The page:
In the years following World War II, city governments across the nation were tearing down and rebuilding large swaths of the urban fabric with little, if any, input from the communities in which these dramatic transformations were taking place. The burst of urban renewal was intended to shore up cities against the loss of millions of veterans and their families—and the corresponding tax revenues—to the newly minted suburbs. The Federal Housing Act of 1949 allocated funds to remake areas determined to be slums. In Pittsburgh, the wrecking balls went to work.

The lifespan of Allegheny Center follows the arc of a lot of urban renewal projects: eagerly anticipated, briefly lauded, and ultimately decried. Thirty-six acres of the North Side, including 518 buildings, were cleared for the development that included a new pedestrian mall and boasted easy access to highways and tenants such as Sears and Woolworth. But by the early 1990s, Allegheny Center was largely abandoned: it lost its anchor tenants and was converted into office space.

In an exciting turn of events for the students, shortly after el Samahy decided they would focus their efforts on Allegheny Center—versus the other projects and neighborhoods highlighted in the show, including Downtown’s Gateway Center, the Lower Hill, East Liberty, and Oakland— New York–based developer Faros Properties announced it would remake the property into a hub for technology and innovation. The imminent transformation of the space created a different sense of responsibility for the project, says fifth-year student Anum Shah.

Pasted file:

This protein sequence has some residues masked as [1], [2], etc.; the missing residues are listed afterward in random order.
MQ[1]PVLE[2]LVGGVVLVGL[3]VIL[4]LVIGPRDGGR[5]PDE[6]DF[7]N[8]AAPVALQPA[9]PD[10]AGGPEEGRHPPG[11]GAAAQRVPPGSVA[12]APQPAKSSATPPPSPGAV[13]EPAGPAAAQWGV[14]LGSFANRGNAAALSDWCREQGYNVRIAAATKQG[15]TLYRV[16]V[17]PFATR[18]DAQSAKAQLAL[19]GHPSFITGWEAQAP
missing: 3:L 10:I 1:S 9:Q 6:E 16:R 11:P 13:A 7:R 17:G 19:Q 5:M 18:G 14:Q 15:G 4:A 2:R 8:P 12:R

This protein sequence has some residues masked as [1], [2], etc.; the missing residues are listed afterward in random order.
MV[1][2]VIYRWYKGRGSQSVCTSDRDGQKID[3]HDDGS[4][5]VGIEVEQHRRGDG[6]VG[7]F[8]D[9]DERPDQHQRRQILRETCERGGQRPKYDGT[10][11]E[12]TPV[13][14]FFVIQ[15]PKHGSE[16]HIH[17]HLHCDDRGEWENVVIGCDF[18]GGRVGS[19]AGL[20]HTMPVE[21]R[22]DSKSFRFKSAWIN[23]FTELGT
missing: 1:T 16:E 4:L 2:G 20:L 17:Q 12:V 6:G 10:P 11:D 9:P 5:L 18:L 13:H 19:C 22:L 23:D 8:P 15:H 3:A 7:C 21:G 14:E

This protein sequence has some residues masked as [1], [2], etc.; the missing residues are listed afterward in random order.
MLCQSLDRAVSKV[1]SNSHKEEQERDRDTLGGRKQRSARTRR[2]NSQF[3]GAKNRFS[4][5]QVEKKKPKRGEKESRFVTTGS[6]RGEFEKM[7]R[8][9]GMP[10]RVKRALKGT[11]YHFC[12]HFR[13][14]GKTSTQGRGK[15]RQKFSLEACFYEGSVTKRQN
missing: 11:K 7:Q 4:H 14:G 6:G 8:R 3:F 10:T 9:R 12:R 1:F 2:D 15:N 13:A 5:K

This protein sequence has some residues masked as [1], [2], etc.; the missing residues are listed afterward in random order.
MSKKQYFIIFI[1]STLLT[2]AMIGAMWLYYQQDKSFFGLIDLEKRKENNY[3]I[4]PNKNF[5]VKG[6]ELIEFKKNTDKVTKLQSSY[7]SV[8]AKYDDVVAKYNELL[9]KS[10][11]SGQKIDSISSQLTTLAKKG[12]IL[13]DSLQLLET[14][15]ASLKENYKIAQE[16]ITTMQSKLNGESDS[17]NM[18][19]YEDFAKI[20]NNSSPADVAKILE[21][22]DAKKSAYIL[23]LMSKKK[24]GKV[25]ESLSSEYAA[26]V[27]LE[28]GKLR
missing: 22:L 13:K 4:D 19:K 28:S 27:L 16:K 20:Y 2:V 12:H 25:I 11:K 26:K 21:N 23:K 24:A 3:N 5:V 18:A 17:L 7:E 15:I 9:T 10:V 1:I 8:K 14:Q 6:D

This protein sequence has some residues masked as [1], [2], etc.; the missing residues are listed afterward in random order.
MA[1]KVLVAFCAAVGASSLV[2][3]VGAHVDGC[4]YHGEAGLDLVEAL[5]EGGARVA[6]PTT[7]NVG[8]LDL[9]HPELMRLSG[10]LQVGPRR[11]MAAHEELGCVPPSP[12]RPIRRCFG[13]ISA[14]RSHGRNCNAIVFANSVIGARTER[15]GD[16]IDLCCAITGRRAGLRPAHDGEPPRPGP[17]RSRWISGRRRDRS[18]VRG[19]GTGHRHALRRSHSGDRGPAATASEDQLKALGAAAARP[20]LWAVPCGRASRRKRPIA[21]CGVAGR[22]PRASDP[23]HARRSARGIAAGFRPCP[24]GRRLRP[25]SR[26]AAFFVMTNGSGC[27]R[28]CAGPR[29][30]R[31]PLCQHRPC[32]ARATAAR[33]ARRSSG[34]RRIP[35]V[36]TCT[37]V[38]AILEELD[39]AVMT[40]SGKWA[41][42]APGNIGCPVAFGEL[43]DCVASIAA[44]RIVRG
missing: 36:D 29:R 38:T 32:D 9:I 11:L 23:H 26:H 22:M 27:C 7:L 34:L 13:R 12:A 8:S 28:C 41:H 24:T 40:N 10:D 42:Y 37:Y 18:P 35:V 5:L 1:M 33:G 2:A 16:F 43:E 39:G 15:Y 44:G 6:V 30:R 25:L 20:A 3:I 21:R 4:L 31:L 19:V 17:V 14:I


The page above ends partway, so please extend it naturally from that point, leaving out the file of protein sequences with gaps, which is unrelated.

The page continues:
“It was a lot more real,” says Shah. “There’s actually construction happening, we’re meeting with people who are a part of the site and really invested in it.”

Before ever lifting a pencil, the students of the urban design lab got to know their space. Using informal games, el Samahy had his students choose a random path through the site so they could encounter it as humans and not architects.

“It was a lot emptier than we expected,” recalls Sabrina Estudillo, a fifth-year student.

“We spent a couple days on the site and just walked around, interviewed some people, took pictures, sketched.”

When looking at the entirety of Allegheny Center, the students broke into three groups and began to analyze what the site could be and how to achieve it. They wrestled with the question of how best to revive the location: Should it be torn down? Or simply amended? In doing so, they tackled the same questions city planners and architects did 50 years ago, says el Samahy.